When I was six years old, my mother presented me with the gumdrop tree. It was a shiny, clear plastic tree with sharp points on the tips of its branches. My job, my mother told me, was to put a gum drop on every bare branch. And, I couldn’t eat any gumdrops until I was done!
For a six year old, this was a grave temptation. I placed the gum drops one by one one each tiny plastic tipped branch until they were all covered. My mother was so proud of me, she allowed me to have a few spare gumdrops. Now, she told me, I could eat two gumdrops a day until Christmas.
Every year, we took out that gumdrop tree. Somewhere in the misty memories of my childhood, there is a buried memory of the first Christmas we did not pull out the gumdrop tree. By then, it was probably broken and, no doubt, my mother couldn’t find another one like it.
This is my first Christmas without either of my parents. My father passed away in October and it has fallen to me to become the “leader” of my family. I am the youngest, and yet my two sisters feel I should take the lead. You see, my entire family gets together on Christmas Eve, all 65 or so of us. My parents’ children, grandchildren, great grandchildren, great grandchildren, and great great grandchildren! So, this year, I decided to bring back one of my mother’s traditions. I went online and found the gumdrop tree! I ordered it and it arrived this past Thursday. When I took it out of the box, I was stunned at how little it was. I remembered it being much larger!
I sat at my dining room table while my son and daughter, now both grown, watched me put gumdrops on the tree. I told them the story of the gumdrop tree. And, this afternoon, my family had a Christmas Adam party. What is a Christmas Adam party? Adam came before Eve, so today is Christmas Adam . . . (crickets chirping).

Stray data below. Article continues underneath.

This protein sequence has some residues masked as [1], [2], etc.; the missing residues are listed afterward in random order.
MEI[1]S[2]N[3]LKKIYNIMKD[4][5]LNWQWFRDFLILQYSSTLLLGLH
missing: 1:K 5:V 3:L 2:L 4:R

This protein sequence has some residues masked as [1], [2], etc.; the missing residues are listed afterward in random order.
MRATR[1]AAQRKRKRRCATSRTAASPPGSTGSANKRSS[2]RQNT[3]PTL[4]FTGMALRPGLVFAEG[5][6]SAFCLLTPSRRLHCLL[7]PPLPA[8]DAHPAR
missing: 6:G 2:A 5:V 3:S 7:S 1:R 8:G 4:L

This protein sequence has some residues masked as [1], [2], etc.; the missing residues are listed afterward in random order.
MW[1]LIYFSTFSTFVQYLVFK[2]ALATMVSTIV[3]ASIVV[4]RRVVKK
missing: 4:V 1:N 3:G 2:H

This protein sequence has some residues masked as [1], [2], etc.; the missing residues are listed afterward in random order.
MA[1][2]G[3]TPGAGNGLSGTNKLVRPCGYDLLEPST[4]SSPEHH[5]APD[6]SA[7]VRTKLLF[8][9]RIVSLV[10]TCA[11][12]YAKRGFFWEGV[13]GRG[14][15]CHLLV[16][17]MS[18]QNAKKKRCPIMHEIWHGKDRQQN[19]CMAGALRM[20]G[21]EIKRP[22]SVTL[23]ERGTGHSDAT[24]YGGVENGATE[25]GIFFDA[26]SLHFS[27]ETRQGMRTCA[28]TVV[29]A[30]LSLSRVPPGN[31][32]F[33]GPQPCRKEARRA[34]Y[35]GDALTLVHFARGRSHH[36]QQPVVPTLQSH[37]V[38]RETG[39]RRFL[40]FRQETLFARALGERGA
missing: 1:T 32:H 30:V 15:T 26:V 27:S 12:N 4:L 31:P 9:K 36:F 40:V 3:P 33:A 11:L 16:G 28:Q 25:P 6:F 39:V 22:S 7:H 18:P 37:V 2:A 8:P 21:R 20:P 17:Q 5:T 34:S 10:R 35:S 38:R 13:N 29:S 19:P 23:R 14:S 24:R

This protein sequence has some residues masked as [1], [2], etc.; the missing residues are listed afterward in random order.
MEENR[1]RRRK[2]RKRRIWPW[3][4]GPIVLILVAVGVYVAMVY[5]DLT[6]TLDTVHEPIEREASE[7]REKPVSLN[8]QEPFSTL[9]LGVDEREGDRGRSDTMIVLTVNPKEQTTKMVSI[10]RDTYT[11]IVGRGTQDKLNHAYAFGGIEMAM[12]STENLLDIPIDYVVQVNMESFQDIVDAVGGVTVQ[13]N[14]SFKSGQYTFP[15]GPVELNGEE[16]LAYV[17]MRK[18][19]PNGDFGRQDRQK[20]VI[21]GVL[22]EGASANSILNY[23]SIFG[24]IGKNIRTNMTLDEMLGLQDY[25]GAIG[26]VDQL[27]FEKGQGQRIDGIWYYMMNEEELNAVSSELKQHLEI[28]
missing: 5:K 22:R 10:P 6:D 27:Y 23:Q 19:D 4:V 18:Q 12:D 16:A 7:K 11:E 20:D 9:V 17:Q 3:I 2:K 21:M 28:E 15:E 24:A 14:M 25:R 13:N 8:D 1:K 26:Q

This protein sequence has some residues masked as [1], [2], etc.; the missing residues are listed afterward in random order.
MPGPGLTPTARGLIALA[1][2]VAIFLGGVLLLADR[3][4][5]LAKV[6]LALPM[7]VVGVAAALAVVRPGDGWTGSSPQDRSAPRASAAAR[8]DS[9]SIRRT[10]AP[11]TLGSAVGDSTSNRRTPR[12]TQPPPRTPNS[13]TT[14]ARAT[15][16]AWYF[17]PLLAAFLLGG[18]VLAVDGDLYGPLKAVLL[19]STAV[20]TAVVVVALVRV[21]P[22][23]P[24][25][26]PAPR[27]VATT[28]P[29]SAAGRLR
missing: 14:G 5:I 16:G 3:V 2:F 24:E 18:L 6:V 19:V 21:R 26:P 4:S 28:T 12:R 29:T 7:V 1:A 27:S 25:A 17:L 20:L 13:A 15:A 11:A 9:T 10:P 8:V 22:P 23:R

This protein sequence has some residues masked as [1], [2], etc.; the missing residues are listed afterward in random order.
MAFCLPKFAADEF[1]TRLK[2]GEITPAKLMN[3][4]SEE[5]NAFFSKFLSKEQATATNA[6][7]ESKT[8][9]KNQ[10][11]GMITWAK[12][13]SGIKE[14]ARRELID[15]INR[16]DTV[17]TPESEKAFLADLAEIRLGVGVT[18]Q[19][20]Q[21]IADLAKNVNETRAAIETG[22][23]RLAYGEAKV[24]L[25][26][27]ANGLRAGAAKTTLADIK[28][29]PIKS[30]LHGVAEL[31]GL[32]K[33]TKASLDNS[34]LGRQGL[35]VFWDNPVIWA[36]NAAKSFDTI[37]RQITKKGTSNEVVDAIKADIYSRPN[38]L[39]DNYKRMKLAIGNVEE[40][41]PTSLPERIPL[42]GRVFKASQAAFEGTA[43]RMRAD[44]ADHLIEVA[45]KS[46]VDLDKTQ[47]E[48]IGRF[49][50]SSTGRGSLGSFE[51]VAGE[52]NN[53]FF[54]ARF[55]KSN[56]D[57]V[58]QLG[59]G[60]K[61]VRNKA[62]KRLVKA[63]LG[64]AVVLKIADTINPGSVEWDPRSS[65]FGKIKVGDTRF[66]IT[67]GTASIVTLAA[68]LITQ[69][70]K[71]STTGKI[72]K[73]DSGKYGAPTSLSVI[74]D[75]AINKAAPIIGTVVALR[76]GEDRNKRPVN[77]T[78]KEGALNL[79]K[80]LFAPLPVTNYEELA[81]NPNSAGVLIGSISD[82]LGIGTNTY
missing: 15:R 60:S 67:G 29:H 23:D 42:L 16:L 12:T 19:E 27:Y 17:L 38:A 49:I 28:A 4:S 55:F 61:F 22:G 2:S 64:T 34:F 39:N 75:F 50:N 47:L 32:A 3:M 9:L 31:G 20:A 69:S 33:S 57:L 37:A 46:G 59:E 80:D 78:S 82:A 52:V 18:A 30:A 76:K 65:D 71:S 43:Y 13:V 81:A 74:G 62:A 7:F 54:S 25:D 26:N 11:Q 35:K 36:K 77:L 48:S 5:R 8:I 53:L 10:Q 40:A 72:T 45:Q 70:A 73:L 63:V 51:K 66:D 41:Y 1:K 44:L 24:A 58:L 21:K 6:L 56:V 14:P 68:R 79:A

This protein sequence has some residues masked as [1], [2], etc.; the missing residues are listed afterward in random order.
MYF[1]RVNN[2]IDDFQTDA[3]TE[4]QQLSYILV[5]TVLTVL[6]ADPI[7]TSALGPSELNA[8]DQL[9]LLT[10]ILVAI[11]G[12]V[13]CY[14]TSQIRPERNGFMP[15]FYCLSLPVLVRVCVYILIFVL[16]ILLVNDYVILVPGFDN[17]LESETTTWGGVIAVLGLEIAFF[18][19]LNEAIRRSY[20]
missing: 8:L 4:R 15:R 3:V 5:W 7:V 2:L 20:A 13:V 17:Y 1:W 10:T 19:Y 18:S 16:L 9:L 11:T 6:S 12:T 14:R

Tonight, I placed the gumdrop tree on the table next to all of the candy and goodies we always bring at this time of year. As the young kids came running it, they were drawn to the gumdrop tree. They were fascinated by the candy hanging from the clear branches. I watched in utter amazement as they devoured many of the gumdrops. I was ecstatic! The gumdrop tree was a hit.
At the appropriate time, I asked everyone to pay attention. I told them that from now on our family would be meeting on the Sunday before Christmas so that each individual family could develop their own Christmas Eve traditions. Then, I told them this:
My mother and father loved everyone they met. No matter how unlovable or unlikeable, they accepted every person unconditionally. It was amazing to watch them. They forgave the unforgivable; they hugged the unembraceable; they welcomed the outcasts. I told them of my mother’s tradition of the gumdrop tree. I held up a gumdrop. It is hard and crusty on the outside but soft and gooey on the inside. My mother and father looked at a person, and no matter how hard and crusty they were on the outside, they saw the goodness within. It was because of their love for Jesus. The love of Jesus poured forth from them continually. I asked each person as they left that day to eat a gumdrop and remember the unconditional love my mother and father showed everyone. Let’s just say the gumdrop was a hit. I hope that the idea that Jesus’ love can transform your life was a hit also!
Just a few housekeeping notes before I wish everyone a Merry Christmas. If you are in the Shreveport area, I will be signing books at our local LifeWay store on Saturday, January 5th at 12 PM to 2 PM. I assured them I would get as many people as possible to come to the store that day. So, save up your gift cards and your money and come to LifeWay on Youree Drive on Saturday, January 5th. You don’t have to buy any one of my three books, but I would be very pleased if you did. Let’s support our local Christian Book Store after Christmas!
Now, to Amy, my newest best fan, here are some pictures from my book signing in Austin on the 8th. Enjoy and my family wishes you and yours the Merriest of Christmases! And, I hope to see you on January 5th!